The Crusade for “Pure” Milk
We’ve learned to be suspicious of many of the foods we eat today. It’s not just that they may contain dangerous additives, be high in saturated fat, or have calories “empty” of nutrition. It’s that the foods might actually poison us. We’re told never to eat raw eggs, to wash our cantaloupes before cutting them, and to be careful of how we cook chicken. Given the hazards we seem to face in our own clean kitchens, I often wonder what it must have been like at the turn of the twentieth century when surely food preparation and refrigeration were not as they are today.
On the other hand, there are some foods that most people have no fears about — milk is a good example. As long as the milk is fresh and has been kept cold, people don’t think twice about drinking it. At the turn of the century, however, it was much different.
Contaminated milk posed a serious threat to people during the golden age of the postcard, and contaminated milk could be found everywhere.
A “vinegar” postcard valentine in a long series signed by Myer.
TO THE MILKMAN
‘‘Purest milk you claim to sell;
All the neighbors know full well
That it’s water, and they say
You are pumping every day.”
Raw milk was dangerous then because it was, as the books say, “the only animal food taken in its raw state.” In the days before pasteurization, the milk you drank was direct from the cow, unprocessed in any way. The result was that milk, particularly the milk available in cities, was very frequently contaminated with bacteria. As one 1917 study noted:
“Milk in its pure state is a most desirable food; but conditions today make it almost impossible for a person of average means to obtain such milk. Congestion in population, which prevents cows being pastured nearby, makes the cities dependent upon milk that is often two to three days old. The high cost and the difficulty of securing care and fidelity exclude the possibility of cleanliness in stable and dairy. The impossibility of efficient supervision of the health and cleanliness of the dairy hands and of the herd causes the constant peril of disease germs in the milk. All these conditions tend to make milk as it comes from the farm today an unsafe food. Under present conditions milk as it is brought to the market and to the consumer is full of bacteria more or less dangerous to life.”
Milk as a Carrier of Disease
The studies linking raw milk and disease were many, and their conclusions were consistent. Among the diseases most clearly linked to contaminated milk were typhoid fever, diphtheria, scarlet fever, infectious sore throat, tuberculosis, and a host of intestinal disorders. A publication of the Hygienic Laboratory of Washington, D.C., traced outbreaks of typhoid, scarlet fever, and diphtheria to infected milk. Comparisons required by law of disease rates before and after pasteurization showed the link quite clearly. In Philadelphia, for example, there were 2,872 cases of scarlet fever in 1912 and 3,400 in 1913. In 1914, after the pasteurization of milk was mandated, the incidence sharply declined in 1914 and in 1915.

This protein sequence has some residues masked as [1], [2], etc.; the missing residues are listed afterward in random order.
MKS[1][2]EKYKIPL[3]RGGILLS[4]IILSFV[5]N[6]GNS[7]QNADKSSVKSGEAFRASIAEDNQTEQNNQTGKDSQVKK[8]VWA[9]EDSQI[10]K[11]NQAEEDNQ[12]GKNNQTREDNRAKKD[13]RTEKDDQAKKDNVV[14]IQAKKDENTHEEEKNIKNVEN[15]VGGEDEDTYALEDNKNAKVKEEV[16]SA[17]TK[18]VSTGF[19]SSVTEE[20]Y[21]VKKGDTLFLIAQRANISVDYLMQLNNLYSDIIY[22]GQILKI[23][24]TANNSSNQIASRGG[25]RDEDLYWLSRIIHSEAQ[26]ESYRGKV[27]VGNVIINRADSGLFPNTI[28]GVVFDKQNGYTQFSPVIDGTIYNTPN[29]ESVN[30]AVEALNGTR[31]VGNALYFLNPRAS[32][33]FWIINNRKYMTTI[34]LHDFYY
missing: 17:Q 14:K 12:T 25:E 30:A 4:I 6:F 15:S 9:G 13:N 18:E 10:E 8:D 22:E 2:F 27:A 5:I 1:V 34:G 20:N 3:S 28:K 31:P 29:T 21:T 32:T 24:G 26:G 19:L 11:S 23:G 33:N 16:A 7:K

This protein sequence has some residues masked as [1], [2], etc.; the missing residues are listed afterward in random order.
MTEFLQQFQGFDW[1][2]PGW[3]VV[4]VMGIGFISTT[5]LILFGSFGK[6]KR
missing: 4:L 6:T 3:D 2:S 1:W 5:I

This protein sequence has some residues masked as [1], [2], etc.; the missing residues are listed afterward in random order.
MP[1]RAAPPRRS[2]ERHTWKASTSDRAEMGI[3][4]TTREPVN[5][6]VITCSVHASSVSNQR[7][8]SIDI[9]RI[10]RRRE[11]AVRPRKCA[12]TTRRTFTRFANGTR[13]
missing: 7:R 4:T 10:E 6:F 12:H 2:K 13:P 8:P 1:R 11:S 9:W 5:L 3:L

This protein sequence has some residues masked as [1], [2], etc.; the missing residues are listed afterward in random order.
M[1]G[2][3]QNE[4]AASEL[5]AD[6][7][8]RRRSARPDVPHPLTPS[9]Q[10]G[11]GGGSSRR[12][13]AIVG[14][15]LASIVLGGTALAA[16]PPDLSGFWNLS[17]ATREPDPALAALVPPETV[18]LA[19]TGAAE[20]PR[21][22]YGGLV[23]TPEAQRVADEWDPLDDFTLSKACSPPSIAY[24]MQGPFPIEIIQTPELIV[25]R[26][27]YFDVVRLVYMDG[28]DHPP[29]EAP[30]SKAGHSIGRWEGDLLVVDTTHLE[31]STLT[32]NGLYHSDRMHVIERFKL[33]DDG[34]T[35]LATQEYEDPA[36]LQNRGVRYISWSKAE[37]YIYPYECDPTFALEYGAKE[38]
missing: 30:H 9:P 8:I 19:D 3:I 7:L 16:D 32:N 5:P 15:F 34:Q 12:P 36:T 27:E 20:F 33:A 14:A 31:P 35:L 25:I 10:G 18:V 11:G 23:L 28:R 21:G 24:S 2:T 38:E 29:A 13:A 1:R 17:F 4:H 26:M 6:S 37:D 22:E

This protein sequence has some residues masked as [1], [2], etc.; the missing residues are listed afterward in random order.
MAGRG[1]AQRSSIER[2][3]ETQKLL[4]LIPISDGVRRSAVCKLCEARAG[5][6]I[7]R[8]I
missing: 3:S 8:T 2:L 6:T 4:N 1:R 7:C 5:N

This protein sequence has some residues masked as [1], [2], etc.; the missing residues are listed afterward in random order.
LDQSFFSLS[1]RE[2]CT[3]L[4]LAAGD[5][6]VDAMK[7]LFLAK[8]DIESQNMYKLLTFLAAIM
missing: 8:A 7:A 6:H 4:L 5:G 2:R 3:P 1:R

Bovine tuberculosis was quite prevalent in dairy cattle in the United States, though it was commonly thought that bacilli in cattle were no threat to human beings. Scientific studies eventually showed, however, that while bovine tuberculosis was not responsible for ordinary pulmonary consumption in adults, it was a factor in tuberculosis in children—as many as 10% of the tuberculosis deaths in children were traceable to contaminated milk.
Not only was the milk supply of large cities often dependent upon cows housed in the filthiest of conditions, but the milk was typically 36 to 48 hours old before it was sold and, of course, it was typically unrefrigerated for that entire time. One writer noted: “If milk gave the same outward appearance of decomposition or fermentation as is shown by vegetables, fish, or meat, more than three-quarters of all the milk consumed in the metropolitan district would be condemned as unfit for human food.”
A government publication went further:
“There are often more germs in a drop of milk than in a drop of sewage.”
Children as Victims
The real victims of the diseases carried in raw milk were children, especially those under the age of two, and especially those who lived in urban areas. In New York City, for example, the infant mortality rate (those under the age of one year) in 1904 was 160 out of every 1000; by 1914, after the city required the pasteurization of all milk, that rate dropped to 90 out of every 1000. Infants were of course regularly fed milk, and their bodies were often unable to withstand the bacteria that thrived in raw milk.
The answer to the problem lay in part in “cooking” the milk to destroy the bacteria. Boiling killed the germs, but also destroyed the quality of the milk. The better choice proved to be pasteurization, named after Louis Pasteur, the French scientist who suggested heating below the boiling point as a way of destroying the bacterial organisms in fluids. During the postcard era, milk was pasteurized by heating it to 1450 F for thirty minutes or to 1570 F for twenty minutes. The key figure in the crusade for the pasteurization of milk, the leader of the “pure” milk campaign was Nathan Straus, a New York City philanthropist.